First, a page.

What do confessing members and officebearers who have previously signed the Covenant for Officebearers do when the Christian Reformed Church changes its confessions, and they no longer agree with the beliefs in the confessions?
This question represents many CRC members and officebearers who are struggling with the decision of Synod 2022 regarding human sexuality, either because they disagree that same-sex sexual activity within marriage is sinful or because they disagree with giving the CRC position on sexuality confessional status. What should these people do?
Officebearers can submit a gravamen—either expressing difficulty with a confessional matter or asking for revision of synod’s decision. A confessional-difficulty gravamen can be accepted by their council, allowing officebearers to continue serving, or not be accepted, which could lead to discipline and eventual deposition. A confessional-revision gravamen would be forwarded to classis and to synod because it would affect all CRCNA officebearers. (See guidelines for gravamina in Church Order Supplement, Art. 5.)
Confessing members do not file gravamina, but they can write communications or overtures to their councils that councils can submit to classis and then classis to synod. These communications and overtures could protest synod’s decision or ask for it to be changed. Meanwhile, any members who disagree with synod’s decision can certainly explain their quandary to their elders and ask for grace as they and the CRCNA sort out what Synod 2022’s decision means. Elders always practice discernment in their pastoral care and discipling of members, even if discipline may be needed. But these are matters for the local consistory to engage personally in each individual situation. Because these are difficult and complex issues that affect many people and their families in deeply personal ways, elders need to be exceedingly careful and prayerful.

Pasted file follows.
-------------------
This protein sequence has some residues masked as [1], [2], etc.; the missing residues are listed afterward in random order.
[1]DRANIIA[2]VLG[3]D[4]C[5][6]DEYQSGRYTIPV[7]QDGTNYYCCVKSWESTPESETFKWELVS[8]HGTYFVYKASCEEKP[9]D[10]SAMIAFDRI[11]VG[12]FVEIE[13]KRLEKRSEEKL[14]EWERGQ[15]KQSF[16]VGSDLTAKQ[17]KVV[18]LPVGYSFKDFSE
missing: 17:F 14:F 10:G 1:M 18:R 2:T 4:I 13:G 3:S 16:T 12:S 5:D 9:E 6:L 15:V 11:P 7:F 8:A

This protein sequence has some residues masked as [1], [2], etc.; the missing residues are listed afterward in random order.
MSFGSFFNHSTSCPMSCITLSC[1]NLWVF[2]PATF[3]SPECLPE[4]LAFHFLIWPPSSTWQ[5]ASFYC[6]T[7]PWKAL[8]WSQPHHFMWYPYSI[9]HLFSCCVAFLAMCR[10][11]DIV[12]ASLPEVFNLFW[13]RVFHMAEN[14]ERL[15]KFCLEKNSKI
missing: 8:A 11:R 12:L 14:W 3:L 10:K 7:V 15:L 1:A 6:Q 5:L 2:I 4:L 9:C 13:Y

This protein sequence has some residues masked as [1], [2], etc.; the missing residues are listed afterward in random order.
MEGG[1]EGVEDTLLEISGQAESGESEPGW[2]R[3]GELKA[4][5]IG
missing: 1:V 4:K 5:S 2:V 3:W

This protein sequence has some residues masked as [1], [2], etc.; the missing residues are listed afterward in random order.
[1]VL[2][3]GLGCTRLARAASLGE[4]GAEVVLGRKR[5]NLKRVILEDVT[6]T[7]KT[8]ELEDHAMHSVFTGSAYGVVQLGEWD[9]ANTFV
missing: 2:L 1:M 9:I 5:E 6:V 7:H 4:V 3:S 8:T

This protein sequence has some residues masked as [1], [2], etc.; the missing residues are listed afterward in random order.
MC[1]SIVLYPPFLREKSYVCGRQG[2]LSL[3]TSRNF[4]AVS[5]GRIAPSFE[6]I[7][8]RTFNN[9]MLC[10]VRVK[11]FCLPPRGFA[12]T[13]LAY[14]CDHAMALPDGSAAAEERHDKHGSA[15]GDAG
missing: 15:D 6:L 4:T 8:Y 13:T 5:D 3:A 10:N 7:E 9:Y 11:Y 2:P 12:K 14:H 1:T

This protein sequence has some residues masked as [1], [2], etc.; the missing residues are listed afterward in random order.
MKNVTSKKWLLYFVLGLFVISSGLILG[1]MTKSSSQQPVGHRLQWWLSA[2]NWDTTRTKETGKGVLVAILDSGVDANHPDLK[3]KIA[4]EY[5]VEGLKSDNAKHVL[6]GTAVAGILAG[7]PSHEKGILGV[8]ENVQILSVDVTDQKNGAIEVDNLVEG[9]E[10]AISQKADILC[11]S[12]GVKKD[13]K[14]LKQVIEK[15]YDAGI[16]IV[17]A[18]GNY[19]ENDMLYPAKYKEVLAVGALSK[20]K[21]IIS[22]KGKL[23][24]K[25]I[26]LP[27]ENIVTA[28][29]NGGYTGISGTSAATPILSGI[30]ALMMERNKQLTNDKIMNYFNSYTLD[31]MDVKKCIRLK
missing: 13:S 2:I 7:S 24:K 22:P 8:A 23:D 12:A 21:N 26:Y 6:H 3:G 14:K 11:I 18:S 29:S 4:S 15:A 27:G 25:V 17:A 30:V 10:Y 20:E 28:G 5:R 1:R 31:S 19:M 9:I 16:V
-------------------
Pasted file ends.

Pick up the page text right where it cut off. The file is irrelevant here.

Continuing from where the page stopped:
The human sexuality report itself acknowledged the complexity of the topic and the care needed in approaching these matters when it noted that “even if a teaching has confessional status, that does not mean there is no room for disagreement within the bounds of that teaching. In addition, the church sometimes allows for pastoral accommodations. For example, our confessions say that the children of believers should be baptized. Yet some congregations are willing to allow members not to baptize their children” (Agenda for Synod 2022, 457). While Synod 2022 made no declaration regarding this statement in the human sexuality report, the report does provide a helpful reference to past decisions of synod and to the nature of discipleship, which is the responsibility of the local church.